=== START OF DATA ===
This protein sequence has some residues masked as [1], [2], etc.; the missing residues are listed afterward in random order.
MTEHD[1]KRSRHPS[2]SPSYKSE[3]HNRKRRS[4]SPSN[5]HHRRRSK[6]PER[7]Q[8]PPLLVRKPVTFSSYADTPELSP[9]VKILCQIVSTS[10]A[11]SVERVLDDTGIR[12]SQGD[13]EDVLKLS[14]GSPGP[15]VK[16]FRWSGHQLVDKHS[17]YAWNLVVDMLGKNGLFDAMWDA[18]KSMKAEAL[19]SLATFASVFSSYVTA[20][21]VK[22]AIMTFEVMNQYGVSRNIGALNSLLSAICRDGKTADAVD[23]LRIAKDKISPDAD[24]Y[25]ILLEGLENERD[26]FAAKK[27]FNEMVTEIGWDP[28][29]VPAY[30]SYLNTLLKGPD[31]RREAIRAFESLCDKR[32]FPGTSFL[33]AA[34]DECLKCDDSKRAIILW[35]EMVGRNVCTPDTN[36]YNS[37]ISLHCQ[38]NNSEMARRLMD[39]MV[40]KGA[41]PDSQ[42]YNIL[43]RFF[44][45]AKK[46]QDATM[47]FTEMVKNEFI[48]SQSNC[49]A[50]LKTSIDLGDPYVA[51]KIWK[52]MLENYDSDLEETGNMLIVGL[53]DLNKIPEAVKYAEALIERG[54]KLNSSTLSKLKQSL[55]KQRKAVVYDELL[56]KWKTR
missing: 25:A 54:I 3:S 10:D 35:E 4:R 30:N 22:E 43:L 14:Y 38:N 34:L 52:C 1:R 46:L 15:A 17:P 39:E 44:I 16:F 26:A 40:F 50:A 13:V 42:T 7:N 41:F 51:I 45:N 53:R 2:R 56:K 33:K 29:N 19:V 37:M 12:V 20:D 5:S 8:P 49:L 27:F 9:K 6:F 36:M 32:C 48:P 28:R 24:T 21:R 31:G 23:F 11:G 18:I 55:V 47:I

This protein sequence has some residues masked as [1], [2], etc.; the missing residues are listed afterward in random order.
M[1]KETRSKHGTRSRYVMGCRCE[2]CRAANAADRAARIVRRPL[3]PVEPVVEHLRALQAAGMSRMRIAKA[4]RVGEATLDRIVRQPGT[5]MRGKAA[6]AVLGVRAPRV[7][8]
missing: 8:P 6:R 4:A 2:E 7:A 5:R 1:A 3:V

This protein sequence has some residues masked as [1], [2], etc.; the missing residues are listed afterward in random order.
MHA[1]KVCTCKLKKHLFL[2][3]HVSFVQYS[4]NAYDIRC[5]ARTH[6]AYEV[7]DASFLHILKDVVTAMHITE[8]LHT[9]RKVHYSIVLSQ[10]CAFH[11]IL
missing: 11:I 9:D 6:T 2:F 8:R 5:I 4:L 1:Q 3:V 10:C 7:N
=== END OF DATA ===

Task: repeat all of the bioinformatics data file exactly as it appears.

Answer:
This protein sequence has some residues masked as [1], [2], etc.; the missing residues are listed afterward in random order.
MTEHD[1]KRSRHPS[2]SPSYKSE[3]HNRKRRS[4]SPSN[5]HHRRRSK[6]PER[7]Q[8]PPLLVRKPVTFSSYADTPELSP[9]VKILCQIVSTS[10]A[11]SVERVLDDTGIR[12]SQGD[13]EDVLKLS[14]GSPGP[15]VK[16]FRWSGHQLVDKHS[17]YAWNLVVDMLGKNGLFDAMWDA[18]KSMKAEAL[19]SLATFASVFSSYVTA[20][21]VK[22]AIMTFEVMNQYGVSRNIGALNSLLSAICRDGKTADAVD[23]LRIAKDKISPDAD[24]Y[25]ILLEGLENERD[26]FAAKK[27]FNEMVTEIGWDP[28][29]VPAY[30]SYLNTLLKGPD[31]RREAIRAFESLCDKR[32]FPGTSFL[33]AA[34]DECLKCDDSKRAIILW[35]EMVGRNVCTPDTN[36]YNS[37]ISLHCQ[38]NNSEMARRLMD[39]MV[40]KGA[41]PDSQ[42]YNIL[43]RFF[44][45]AKK[46]QDATM[47]FTEMVKNEFI[48]SQSNC[49]A[50]LKTSIDLGDPYVA[51]KIWK[52]MLENYDSDLEETGNMLIVGL[53]DLNKIPEAVKYAEALIERG[54]KLNSSTLSKLKQSL[55]KQRKAVVYDELL[56]KWKTR
missing: 25:A 54:I 3:S 10:D 35:E 4:R 30:N 22:E 43:L 14:Y 38:N 34:L 52:C 1:R 46:L 15:A 17:P 39:E 44:I 16:F 26:A 40:F 50:A 13:V 42:T 7:N 41:F 51:I 45:N 53:R 2:R 56:K 33:K 29:N 19:V 37:M 12:V 20:D 5:S 8:P 49:L 27:F 9:K 6:F 36:M 32:C 48:P 28:R 24:T 21:R 31:G 23:F 11:G 18:I 55:V 47:I

This protein sequence has some residues masked as [1], [2], etc.; the missing residues are listed afterward in random order.
M[1]KETRSKHGTRSRYVMGCRCE[2]CRAANAADRAARIVRRPL[3]PVEPVVEHLRALQAAGMSRMRIAKA[4]RVGEATLDRIVRQPGT[5]MRGKAA[6]AVLGVRAPRV[7][8]
missing: 8:P 6:R 4:A 2:E 7:A 5:R 1:A 3:V

This protein sequence has some residues masked as [1], [2], etc.; the missing residues are listed afterward in random order.
MHA[1]KVCTCKLKKHLFL[2][3]HVSFVQYS[4]NAYDIRC[5]ARTH[6]AYEV[7]DASFLHILKDVVTAMHITE[8]LHT[9]RKVHYSIVLSQ[10]CAFH[11]IL
missing: 11:I 9:D 6:T 2:F 8:R 5:I 4:L 1:Q 3:V 10:C 7:N